As mentioned on the Lesson 5 overview page, the course text, Holden 2014, does not cover the Köppen Climate System topic, so use the following material and the listed websites to learn about the Köppen Climate System.
Köppen Climate System
- PhysicalGeography.net - Climate Classification and Climatic Regions of the World
- Köppen Climate Classification System | National Geographic Society
Registered students can access the KoppenClimateClassification(elmhurst).pdf file under Lesson 5 in Canvas.
Hadley cells and the Inter-tropical Convergence Zone (ITCZ)
Weather / Climate
Weather is the condition of the atmosphere at any given place and time, and the variability of this weather over time is climate. Climates greatly influence ecosystems, and these ecosystems are grouped together to form biomes. Each biome has associated plant, soil, and animal communities. The various climate components include insolation, temperature, air pressure, air masses, and precipitation. Temperature is mainly controlled by latitude, altitude/elevation, and cloud cover.
Climatology is the study of climates and it analyzes weather patterns over time and space. There are six basic climate categories:
- Tropical = equatorial and tropical latitudes
- Desert = permanent moisture deficits
- Mesothermal = midlatitudes and mild winter
- Microthermal = mid- and high latitude, cold winter
- Polar = high latitudes and polar regions
- Highland = lower temperatures compared to lowlands at same latitude
The Köppen system uses capital letters (A,B,C,D,E,H) to designate climatic categories from the equator to the poles. Categories A, C-H are based off of thermal characteristics, and B is based off of moisture as well. Within each climate classification lowercase letters signify temperature and moisture conditions. See table 5.1 below.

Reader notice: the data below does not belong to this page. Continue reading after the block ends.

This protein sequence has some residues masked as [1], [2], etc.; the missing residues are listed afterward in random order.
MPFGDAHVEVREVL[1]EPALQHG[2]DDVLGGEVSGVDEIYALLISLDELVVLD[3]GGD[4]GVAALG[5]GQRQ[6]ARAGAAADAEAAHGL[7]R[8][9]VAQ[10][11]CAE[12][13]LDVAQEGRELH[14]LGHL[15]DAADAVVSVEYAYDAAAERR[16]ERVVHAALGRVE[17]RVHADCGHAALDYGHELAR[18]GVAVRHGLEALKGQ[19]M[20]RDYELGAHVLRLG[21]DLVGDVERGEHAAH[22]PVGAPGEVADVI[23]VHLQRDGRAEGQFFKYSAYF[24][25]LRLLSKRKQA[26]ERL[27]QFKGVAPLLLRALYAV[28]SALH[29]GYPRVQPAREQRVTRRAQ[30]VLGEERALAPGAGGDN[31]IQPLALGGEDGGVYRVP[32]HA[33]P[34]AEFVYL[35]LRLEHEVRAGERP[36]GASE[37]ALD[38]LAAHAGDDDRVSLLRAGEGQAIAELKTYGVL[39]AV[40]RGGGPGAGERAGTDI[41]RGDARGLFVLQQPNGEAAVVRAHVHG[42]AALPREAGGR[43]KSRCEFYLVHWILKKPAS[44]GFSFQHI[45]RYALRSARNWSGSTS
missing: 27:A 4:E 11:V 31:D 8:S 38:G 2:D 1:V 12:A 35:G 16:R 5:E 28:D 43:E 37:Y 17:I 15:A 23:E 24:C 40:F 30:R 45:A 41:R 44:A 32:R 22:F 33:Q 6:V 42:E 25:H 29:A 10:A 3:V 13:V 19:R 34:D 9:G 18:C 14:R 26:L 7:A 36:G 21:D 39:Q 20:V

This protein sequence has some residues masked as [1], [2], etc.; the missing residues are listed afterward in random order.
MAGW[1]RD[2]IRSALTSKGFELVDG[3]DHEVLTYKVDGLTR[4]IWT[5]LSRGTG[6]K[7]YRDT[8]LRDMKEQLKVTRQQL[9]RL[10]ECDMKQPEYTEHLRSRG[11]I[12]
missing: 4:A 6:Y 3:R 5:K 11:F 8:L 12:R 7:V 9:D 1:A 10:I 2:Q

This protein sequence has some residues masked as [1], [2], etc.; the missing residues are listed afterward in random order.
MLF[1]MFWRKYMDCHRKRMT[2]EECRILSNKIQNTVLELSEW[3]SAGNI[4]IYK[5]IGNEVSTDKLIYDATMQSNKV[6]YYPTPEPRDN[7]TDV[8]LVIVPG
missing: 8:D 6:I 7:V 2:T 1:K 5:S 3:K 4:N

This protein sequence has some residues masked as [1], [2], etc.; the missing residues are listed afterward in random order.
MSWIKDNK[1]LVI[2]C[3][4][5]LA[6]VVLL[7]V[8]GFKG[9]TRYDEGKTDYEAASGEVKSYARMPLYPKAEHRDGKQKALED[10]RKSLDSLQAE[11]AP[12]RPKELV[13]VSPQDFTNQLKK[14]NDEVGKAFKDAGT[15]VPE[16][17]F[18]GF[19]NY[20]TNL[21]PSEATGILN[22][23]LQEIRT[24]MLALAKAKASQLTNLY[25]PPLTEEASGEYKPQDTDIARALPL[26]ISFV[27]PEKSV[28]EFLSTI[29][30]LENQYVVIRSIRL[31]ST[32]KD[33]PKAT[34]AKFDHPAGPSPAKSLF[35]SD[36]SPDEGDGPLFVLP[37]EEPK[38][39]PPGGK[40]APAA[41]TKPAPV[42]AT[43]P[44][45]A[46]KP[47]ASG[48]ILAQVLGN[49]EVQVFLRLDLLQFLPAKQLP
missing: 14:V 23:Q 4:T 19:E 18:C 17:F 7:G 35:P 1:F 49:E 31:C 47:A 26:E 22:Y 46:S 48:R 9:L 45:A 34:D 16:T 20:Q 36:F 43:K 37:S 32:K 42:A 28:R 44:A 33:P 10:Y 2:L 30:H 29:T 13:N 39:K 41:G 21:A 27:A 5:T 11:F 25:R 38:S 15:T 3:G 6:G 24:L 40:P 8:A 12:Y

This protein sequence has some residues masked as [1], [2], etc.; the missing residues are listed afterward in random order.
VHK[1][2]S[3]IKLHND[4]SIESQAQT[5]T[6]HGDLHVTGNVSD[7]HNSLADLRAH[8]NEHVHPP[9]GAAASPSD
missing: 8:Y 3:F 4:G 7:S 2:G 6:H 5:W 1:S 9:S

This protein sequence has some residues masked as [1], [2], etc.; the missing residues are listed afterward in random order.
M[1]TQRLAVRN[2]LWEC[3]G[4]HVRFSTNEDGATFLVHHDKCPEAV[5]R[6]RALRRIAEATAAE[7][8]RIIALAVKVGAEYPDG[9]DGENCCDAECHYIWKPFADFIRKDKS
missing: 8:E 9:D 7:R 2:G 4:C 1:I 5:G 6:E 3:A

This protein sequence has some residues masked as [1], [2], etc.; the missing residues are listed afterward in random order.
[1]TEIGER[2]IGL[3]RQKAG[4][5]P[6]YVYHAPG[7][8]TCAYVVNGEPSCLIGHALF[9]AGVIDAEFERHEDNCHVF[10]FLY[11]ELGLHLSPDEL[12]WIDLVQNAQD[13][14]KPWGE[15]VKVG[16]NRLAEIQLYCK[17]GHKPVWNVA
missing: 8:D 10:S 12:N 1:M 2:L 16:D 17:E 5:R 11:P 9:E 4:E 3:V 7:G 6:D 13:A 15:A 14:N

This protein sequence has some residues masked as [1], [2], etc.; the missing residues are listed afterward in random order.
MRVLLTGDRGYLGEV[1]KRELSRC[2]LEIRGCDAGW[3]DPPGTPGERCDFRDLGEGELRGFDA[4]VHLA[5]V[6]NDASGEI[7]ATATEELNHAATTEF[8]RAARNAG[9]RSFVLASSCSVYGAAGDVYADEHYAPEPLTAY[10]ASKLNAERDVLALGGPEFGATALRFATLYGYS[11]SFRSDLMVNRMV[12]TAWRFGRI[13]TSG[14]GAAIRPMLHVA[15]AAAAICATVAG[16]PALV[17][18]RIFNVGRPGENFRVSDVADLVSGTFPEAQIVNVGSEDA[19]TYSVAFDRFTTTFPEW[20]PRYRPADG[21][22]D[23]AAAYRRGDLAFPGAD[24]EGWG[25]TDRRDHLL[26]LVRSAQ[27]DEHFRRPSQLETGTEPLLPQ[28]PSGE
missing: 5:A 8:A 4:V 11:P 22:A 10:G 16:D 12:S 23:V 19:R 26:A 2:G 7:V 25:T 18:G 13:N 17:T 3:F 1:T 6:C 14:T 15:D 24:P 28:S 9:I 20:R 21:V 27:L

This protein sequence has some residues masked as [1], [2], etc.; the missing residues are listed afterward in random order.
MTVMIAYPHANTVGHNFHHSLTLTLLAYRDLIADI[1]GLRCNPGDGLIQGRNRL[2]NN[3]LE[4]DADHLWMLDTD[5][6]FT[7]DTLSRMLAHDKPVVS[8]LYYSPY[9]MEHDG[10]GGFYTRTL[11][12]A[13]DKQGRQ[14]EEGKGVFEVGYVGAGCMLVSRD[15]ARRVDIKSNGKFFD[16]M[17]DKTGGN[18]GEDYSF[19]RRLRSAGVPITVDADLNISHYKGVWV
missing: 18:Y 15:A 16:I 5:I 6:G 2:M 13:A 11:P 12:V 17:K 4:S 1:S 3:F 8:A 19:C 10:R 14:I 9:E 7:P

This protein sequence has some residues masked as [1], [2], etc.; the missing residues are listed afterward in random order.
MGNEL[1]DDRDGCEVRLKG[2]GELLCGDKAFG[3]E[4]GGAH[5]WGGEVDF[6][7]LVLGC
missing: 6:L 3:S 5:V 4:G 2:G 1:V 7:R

- A = Tropical
- B = Desert (arid, dry)
- C = Mesothermal
- D = Microthermal
- E = Polar
- H = Highland
The link below shows the different Köppen climate types around the globe. You can select a region of interest to learn more about the climate type that you chose.
An illustrated Microsoft PowerPoint presentation (GEOG 431 Lesson 5 PPT) is provided to introduce you to the places and appearance of the major climate regions (Brooks 2014).
Registered students can access the GEOG 431 Lesson 5 PPT file in Canvas.
Köppen uses average monthly temperatures, average monthly precipitation, and total annual precipitation to devise its spatial categories and boundaries. These boundaries serve as transition zones of gradual change between two climate systems. Drawbacks of the modified Köppen system include that it does not consider wind, temperature extremes, precipitation intensity, quantity of sunshine, cloud cover, or net radiation.
A climograph shows the monthly temperatures and precipitation over a typical year, subdivided into months. Also, it can provide location coordinates, average annual temperature, total annual precipitation, elevation, the local population, annual temperature range, annual hours of sunshine, and a location map. For examples of temperature and precipitation graphs for the various climate categories, visit the site below. The temperature and precipitation graphs can be found below the description of the five major climatic types. Use these graphs, or similar ones, for addressing Assignment 5.1.c.
The differential heating patterns